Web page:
MaxTsunamiFlowDepth_XXL1 The maximum tsunami flow depth raster shows the maximum tsunami flow depths estimated for a maximum-considered XXL1 tsunami caused by a magnitude 9.1 CSZ earthquake. Data are from DOGAMI Open-File Report O-13-17. Flow depths were not directly incorporated into the evacuation difficulty analysis but are included in this report to assist in the evaluation of mitigation options. .xml
         TsunamiWaveArrival_XXL1 The tsunami wave arrival time raster shows estimated wave arrival times for a maximum-considered XXL1 tsunami caused by a magnitude 9.1 CSZ earthquake. The tsunami starts toward shore at the moment the earthquake starts, but the shaking from the earthquake can last three to five minutes. Wave arrivals are shown as the time when wave depth reaches 6 inches or greater at any location, and arrivals are timed from the start of the earthquake. .xml
 
  feature dataset - L1_BridgesOut
We calculated BTW results for the Large tsunami scenario, termed L1, which covers 95% of potential variability and is generated by a magnitude 9.0 earthquake. This provides alternative safety destinations for areas where evacuation from XXL is unlikely.
         L1_BridgesOut_EvacuationFlowZones Polygons. Evacuation flow zones depict the nearest safety destination for every point in the inundation zone (on the road and trail network) assuming all non-retrofitted bridges within the inundation zone fail due to earthquake shaking. .xml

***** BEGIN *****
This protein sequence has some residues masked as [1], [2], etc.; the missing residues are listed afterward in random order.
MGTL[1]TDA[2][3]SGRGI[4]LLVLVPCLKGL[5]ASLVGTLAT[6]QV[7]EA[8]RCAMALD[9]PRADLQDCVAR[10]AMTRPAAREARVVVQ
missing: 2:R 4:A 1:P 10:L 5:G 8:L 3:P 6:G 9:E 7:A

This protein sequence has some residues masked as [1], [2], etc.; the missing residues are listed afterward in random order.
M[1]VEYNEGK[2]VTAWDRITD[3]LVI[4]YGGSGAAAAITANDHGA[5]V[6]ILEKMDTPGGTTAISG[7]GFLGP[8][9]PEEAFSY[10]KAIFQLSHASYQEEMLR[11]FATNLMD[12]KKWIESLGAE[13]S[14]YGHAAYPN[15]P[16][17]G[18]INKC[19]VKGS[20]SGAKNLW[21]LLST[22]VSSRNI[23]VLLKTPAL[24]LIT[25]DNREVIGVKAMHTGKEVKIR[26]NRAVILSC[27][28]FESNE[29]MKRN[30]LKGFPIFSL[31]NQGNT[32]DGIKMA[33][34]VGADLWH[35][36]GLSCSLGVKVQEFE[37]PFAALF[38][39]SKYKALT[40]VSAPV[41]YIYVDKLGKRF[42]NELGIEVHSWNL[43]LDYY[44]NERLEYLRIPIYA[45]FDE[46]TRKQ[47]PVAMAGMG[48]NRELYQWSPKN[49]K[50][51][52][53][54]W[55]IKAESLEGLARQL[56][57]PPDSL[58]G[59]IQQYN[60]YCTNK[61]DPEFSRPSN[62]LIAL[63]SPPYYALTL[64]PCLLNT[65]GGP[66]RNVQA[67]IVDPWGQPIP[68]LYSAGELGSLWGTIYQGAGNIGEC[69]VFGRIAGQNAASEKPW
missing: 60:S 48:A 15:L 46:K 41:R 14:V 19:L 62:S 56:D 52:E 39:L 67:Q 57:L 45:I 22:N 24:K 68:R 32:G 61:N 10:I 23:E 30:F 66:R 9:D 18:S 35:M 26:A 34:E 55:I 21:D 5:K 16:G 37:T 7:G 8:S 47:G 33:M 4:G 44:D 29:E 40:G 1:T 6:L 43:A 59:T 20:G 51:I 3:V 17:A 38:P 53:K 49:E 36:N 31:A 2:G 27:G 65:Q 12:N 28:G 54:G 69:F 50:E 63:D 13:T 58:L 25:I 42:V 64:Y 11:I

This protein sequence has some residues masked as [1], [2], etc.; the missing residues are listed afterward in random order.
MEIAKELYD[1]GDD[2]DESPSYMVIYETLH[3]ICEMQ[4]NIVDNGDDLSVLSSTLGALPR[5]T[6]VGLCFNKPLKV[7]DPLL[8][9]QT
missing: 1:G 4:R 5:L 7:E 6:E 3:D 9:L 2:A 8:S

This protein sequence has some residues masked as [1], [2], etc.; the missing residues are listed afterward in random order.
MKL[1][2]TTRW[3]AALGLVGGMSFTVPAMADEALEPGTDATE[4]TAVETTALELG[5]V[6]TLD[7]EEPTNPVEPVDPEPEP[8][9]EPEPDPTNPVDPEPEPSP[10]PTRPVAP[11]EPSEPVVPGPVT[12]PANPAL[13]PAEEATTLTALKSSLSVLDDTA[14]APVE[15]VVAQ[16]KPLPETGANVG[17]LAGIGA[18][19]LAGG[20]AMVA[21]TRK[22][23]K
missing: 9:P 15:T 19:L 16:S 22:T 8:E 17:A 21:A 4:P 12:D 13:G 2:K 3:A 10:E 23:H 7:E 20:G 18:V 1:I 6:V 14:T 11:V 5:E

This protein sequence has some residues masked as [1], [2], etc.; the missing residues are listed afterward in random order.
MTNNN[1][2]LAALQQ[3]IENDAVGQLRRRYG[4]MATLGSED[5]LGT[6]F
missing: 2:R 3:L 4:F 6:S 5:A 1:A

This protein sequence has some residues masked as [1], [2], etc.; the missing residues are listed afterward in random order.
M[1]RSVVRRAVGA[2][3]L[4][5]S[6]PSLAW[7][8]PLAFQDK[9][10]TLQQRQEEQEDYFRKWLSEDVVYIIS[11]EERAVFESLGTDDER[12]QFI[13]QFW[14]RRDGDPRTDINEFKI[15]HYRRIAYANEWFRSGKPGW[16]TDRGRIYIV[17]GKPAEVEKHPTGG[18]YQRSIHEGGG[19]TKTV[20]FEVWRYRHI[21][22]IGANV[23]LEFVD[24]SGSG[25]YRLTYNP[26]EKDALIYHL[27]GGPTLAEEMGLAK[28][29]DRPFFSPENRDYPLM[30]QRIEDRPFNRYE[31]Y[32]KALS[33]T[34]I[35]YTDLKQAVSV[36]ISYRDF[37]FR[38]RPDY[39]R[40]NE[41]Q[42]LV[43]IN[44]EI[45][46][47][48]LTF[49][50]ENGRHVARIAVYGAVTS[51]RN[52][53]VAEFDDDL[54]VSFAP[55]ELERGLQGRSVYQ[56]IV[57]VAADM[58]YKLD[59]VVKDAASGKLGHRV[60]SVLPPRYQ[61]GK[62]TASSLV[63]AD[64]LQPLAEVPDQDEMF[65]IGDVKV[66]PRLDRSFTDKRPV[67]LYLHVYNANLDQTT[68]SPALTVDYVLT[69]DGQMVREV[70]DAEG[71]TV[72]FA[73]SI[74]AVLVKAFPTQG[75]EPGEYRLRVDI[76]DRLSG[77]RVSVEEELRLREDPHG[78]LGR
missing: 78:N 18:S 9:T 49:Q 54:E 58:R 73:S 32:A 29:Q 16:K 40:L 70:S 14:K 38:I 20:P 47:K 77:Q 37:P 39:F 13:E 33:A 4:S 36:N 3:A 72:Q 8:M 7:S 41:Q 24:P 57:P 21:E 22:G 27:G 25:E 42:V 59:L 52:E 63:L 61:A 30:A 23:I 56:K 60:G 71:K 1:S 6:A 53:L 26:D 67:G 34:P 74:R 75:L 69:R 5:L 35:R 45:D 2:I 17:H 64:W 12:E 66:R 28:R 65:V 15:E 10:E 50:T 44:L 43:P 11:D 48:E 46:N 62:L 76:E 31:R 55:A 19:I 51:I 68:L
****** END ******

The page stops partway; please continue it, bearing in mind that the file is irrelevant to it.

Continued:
L1_BridgesOut_EvacuationRoutes Polylines. Evacuation routes depict the most efficient routes to safety for every point in the inundation zone (on the road and trail network) assuming all non-retrofitted bridges within the inundation zone fail due to earthquake shaking. .xml
         L1_BridgesOut_WalkingSpeeds_Roads Polygons. Minimum evacuation speeds needed to stay ahead of the wave assuming all non-retrofitted bridges within the inundation zone fail due to earthquake shaking. This feature class contains BTW data on paved roads. .xml
         L1_BridgesOut_WalkingSpeeds_Trails Polylines. Minimum evacuation speeds needed to stay ahead of the wave assuming all non-retrofitted bridges within the inundation zone fail due to earthquake shaking. This feature class contains BTW data on trails and beach networks only. .xml
 
   feature dataset - XXL1_BridgesOut
Analyses focused on a maximum-considered Cascadia Subduction Zone tsunami event covering 100% of potential variability, termed XXL1 and generated by a magnitude 9.1 earthquake. Assume all non-retrofitted bridges within the inundation zone fail due to earthquake shaking.
         XXL1_EvacuationFlowZones Polygons. Evacuation flow zones depict the nearest safety destination for every point in the inundation zone (on the road and trail network) assuming all non-retrofitted bridges within the inundation zone fail due to earthquake shaking. .xml
         XXL1_EvacuationRoutes Polylines. Evacuation routes depict the most efficient routes to safety for every point in the inundation zone (on the road and trail network) assuming all non-retrofitted bridges within the inundation zone fail due to earthquake shaking. .xml
         XXL1_WalkingSpeeds_Roads Polygons. Minimum evacuation speeds needed to stay ahead of the wave assuming all non-retrofitted bridges within the inundation zone fail due to earthquake shaking. This feature class contains BTW data on paved roads only. .xml
         XXL1_WalkingSpeeds_Trails Polylines. Minimum evacuation speeds needed to stay ahead of the wave assuming all non-retrofitted bridges within the inundation zone fail due to earthquake shaking. This feature class contains BTW data on trails and beach networks only. .xml